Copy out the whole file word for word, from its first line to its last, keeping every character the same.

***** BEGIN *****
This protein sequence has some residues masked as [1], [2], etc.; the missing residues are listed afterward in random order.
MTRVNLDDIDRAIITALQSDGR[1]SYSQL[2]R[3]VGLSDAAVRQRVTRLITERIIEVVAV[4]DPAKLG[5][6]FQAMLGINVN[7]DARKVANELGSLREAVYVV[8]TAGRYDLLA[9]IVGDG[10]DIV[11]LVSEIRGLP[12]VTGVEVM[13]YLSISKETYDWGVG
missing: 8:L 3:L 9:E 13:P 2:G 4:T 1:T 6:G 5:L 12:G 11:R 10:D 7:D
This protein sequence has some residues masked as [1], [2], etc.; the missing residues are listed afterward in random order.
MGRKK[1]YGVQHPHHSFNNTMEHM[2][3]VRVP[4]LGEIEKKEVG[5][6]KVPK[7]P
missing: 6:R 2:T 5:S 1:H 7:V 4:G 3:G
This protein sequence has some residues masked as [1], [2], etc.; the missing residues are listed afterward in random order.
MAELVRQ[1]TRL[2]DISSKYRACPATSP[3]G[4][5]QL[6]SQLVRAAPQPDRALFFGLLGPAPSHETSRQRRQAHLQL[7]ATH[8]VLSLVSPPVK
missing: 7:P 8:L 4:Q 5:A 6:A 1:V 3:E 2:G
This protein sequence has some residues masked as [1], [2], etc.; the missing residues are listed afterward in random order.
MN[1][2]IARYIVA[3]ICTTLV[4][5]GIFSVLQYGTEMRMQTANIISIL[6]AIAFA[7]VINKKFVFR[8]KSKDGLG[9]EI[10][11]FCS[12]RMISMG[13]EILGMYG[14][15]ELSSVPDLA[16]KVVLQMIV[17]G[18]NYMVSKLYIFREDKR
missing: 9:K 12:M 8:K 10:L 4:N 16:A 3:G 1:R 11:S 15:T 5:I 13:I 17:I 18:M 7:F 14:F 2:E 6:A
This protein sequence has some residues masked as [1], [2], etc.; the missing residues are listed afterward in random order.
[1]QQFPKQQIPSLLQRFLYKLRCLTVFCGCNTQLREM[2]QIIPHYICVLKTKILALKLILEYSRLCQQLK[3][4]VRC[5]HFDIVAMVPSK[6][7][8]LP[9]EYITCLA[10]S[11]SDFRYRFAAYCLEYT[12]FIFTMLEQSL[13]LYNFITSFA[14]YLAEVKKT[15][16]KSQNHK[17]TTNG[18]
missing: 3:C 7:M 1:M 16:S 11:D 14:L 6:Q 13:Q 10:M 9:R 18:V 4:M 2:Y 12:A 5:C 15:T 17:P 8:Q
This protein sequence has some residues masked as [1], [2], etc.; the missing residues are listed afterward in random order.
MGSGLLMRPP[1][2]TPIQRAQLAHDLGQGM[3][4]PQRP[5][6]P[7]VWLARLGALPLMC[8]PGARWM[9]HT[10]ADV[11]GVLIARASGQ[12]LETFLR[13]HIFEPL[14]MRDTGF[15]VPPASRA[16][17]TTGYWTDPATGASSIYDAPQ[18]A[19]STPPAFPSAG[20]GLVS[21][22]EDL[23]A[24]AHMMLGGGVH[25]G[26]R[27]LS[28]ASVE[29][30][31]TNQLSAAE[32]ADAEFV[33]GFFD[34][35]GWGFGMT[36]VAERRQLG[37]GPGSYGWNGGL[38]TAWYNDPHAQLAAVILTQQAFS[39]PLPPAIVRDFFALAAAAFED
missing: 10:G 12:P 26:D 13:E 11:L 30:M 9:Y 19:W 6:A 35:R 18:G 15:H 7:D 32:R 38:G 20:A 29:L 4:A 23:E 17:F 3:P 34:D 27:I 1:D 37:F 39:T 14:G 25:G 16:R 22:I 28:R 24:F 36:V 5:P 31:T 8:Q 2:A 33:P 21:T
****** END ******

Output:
This protein sequence has some residues masked as [1], [2], etc.; the missing residues are listed afterward in random order.
MTRVNLDDIDRAIITALQSDGR[1]SYSQL[2]R[3]VGLSDAAVRQRVTRLITERIIEVVAV[4]DPAKLG[5][6]FQAMLGINVN[7]DARKVANELGSLREAVYVV[8]TAGRYDLLA[9]IVGDG[10]DIV[11]LVSEIRGLP[12]VTGVEVM[13]YLSISKETYDWGVG
missing: 8:L 3:L 9:E 13:P 2:G 4:T 1:T 6:G 5:L 12:G 11:R 10:D 7:D
This protein sequence has some residues masked as [1], [2], etc.; the missing residues are listed afterward in random order.
MGRKK[1]YGVQHPHHSFNNTMEHM[2][3]VRVP[4]LGEIEKKEVG[5][6]KVPK[7]P
missing: 6:R 2:T 5:S 1:H 7:V 4:G 3:G
This protein sequence has some residues masked as [1], [2], etc.; the missing residues are listed afterward in random order.
MAELVRQ[1]TRL[2]DISSKYRACPATSP[3]G[4][5]QL[6]SQLVRAAPQPDRALFFGLLGPAPSHETSRQRRQAHLQL[7]ATH[8]VLSLVSPPVK
missing: 7:P 8:L 4:Q 5:A 6:A 1:V 3:E 2:G
This protein sequence has some residues masked as [1], [2], etc.; the missing residues are listed afterward in random order.
MN[1][2]IARYIVA[3]ICTTLV[4][5]GIFSVLQYGTEMRMQTANIISIL[6]AIAFA[7]VINKKFVFR[8]KSKDGLG[9]EI[10][11]FCS[12]RMISMG[13]EILGMYG[14][15]ELSSVPDLA[16]KVVLQMIV[17]G[18]NYMVSKLYIFREDKR
missing: 9:K 12:M 8:K 10:L 4:N 16:A 3:G 1:R 11:S 15:T 5:I 13:I 17:I 18:M 7:F 14:F 2:E 6:A
This protein sequence has some residues masked as [1], [2], etc.; the missing residues are listed afterward in random order.
[1]QQFPKQQIPSLLQRFLYKLRCLTVFCGCNTQLREM[2]QIIPHYICVLKTKILALKLILEYSRLCQQLK[3][4]VRC[5]HFDIVAMVPSK[6][7][8]LP[9]EYITCLA[10]S[11]SDFRYRFAAYCLEYT[12]FIFTMLEQSL[13]LYNFITSFA[14]YLAEVKKT[15][16]KSQNHK[17]TTNG[18]
missing: 3:C 7:M 1:M 16:S 11:D 14:L 6:Q 13:Q 10:M 9:R 18:V 4:M 2:Y 12:A 5:C 15:T 17:P 8:Q
This protein sequence has some residues masked as [1], [2], etc.; the missing residues are listed afterward in random order.
MGSGLLMRPP[1][2]TPIQRAQLAHDLGQGM[3][4]PQRP[5][6]P[7]VWLARLGALPLMC[8]PGARWM[9]HT[10]ADV[11]GVLIARASGQ[12]LETFLR[13]HIFEPL[14]MRDTGF[15]VPPASRA[16][17]TTGYWTDPATGASSIYDAPQ[18]A[19]STPPAFPSAG[20]GLVS[21][22]EDL[23]A[24]AHMMLGGGVH[25]G[26]R[27]LS[28]ASVE[29][30][31]TNQLSAAE[32]ADAEFV[33]GFFD[34][35]GWGFGMT[36]VAERRQLG[37]GPGSYGWNGGL[38]TAWYNDPHAQLAAVILTQQAFS[39]PLPPAIVRDFFALAAAAFED
missing: 10:G 12:P 26:D 13:E 11:L 30:M 9:Y 19:W 6:A 35:R 18:G 15:H 7:D 32:R 38:G 20:A 29:L 4:A 23:E 17:F 3:P 34:D 27:I 1:D 37:F 39:T 14:G 25:G 16:R 22:I 28:R 24:F 36:V 5:P 31:T 8:Q 2:A 33:P 21:T